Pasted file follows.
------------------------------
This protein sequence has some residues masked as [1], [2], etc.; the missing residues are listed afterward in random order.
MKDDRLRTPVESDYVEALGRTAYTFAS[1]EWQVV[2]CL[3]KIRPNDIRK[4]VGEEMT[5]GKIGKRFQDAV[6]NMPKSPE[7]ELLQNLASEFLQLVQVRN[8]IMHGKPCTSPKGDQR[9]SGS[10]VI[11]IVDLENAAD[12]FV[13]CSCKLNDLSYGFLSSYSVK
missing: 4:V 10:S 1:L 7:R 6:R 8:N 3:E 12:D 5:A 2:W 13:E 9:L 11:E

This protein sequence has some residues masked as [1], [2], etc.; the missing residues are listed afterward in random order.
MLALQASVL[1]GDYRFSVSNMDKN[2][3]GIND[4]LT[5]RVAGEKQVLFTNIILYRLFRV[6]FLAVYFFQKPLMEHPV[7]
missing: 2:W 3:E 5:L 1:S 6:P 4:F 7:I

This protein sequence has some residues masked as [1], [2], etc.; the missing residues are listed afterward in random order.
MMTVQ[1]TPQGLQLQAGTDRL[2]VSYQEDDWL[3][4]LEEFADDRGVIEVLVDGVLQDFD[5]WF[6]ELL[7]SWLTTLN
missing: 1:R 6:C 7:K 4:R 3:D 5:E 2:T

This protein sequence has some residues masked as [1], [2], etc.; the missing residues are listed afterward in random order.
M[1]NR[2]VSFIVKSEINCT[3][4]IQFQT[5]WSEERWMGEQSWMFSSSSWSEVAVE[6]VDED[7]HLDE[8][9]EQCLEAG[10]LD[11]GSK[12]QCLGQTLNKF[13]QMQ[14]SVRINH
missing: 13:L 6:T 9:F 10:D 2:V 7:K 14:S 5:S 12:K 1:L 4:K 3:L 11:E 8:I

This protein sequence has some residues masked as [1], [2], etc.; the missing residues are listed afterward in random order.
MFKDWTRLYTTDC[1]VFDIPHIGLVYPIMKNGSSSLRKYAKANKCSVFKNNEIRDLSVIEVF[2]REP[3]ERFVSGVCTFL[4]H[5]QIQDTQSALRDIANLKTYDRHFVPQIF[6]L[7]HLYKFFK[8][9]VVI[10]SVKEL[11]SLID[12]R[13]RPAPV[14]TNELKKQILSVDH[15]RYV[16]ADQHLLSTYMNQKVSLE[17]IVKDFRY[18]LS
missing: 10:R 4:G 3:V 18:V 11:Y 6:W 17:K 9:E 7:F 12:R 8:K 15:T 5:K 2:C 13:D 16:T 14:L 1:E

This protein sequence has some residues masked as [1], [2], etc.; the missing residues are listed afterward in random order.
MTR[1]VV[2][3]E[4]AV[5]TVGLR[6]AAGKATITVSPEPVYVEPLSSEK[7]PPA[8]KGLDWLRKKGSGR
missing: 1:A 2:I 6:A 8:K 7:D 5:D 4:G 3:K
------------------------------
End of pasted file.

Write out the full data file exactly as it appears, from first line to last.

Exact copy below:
This protein sequence has some residues masked as [1], [2], etc.; the missing residues are listed afterward in random order.
MKDDRLRTPVESDYVEALGRTAYTFAS[1]EWQVV[2]CL[3]KIRPNDIRK[4]VGEEMT[5]GKIGKRFQDAV[6]NMPKSPE[7]ELLQNLASEFLQLVQVRN[8]IMHGKPCTSPKGDQR[9]SGS[10]VI[11]IVDLENAAD[12]FV[13]CSCKLNDLSYGFLSSYSVK
missing: 4:V 10:S 1:L 7:R 6:R 8:N 3:E 12:D 5:A 2:W 13:E 9:L 11:E

This protein sequence has some residues masked as [1], [2], etc.; the missing residues are listed afterward in random order.
MLALQASVL[1]GDYRFSVSNMDKN[2][3]GIND[4]LT[5]RVAGEKQVLFTNIILYRLFRV[6]FLAVYFFQKPLMEHPV[7]
missing: 2:W 3:E 5:L 1:S 6:P 4:F 7:I

This protein sequence has some residues masked as [1], [2], etc.; the missing residues are listed afterward in random order.
MMTVQ[1]TPQGLQLQAGTDRL[2]VSYQEDDWL[3][4]LEEFADDRGVIEVLVDGVLQDFD[5]WF[6]ELL[7]SWLTTLN
missing: 1:R 6:C 7:K 4:R 3:D 5:E 2:T

This protein sequence has some residues masked as [1], [2], etc.; the missing residues are listed afterward in random order.
M[1]NR[2]VSFIVKSEINCT[3][4]IQFQT[5]WSEERWMGEQSWMFSSSSWSEVAVE[6]VDED[7]HLDE[8][9]EQCLEAG[10]LD[11]GSK[12]QCLGQTLNKF[13]QMQ[14]SVRINH
missing: 13:L 6:T 9:F 10:D 2:V 7:K 14:S 5:S 12:K 1:L 4:K 3:L 11:E 8:I

This protein sequence has some residues masked as [1], [2], etc.; the missing residues are listed afterward in random order.
MFKDWTRLYTTDC[1]VFDIPHIGLVYPIMKNGSSSLRKYAKANKCSVFKNNEIRDLSVIEVF[2]REP[3]ERFVSGVCTFL[4]H[5]QIQDTQSALRDIANLKTYDRHFVPQIF[6]L[7]HLYKFFK[8][9]VVI[10]SVKEL[11]SLID[12]R[13]RPAPV[14]TNELKKQILSVDH[15]RYV[16]ADQHLLSTYMNQKVSLE[17]IVKDFRY[18]LS
missing: 10:R 4:G 3:V 18:V 11:Y 6:W 17:K 9:E 7:F 12:R 8:K 15:T 5:K 2:C 13:D 16:T 14:L 1:E

This protein sequence has some residues masked as [1], [2], etc.; the missing residues are listed afterward in random order.
MTR[1]VV[2][3]E[4]AV[5]TVGLR[6]AAGKATITVSPEPVYVEPLSSEK[7]PPA[8]KGLDWLRKKGSGR
missing: 1:A 2:I 6:A 8:K 7:D 5:D 4:G 3:K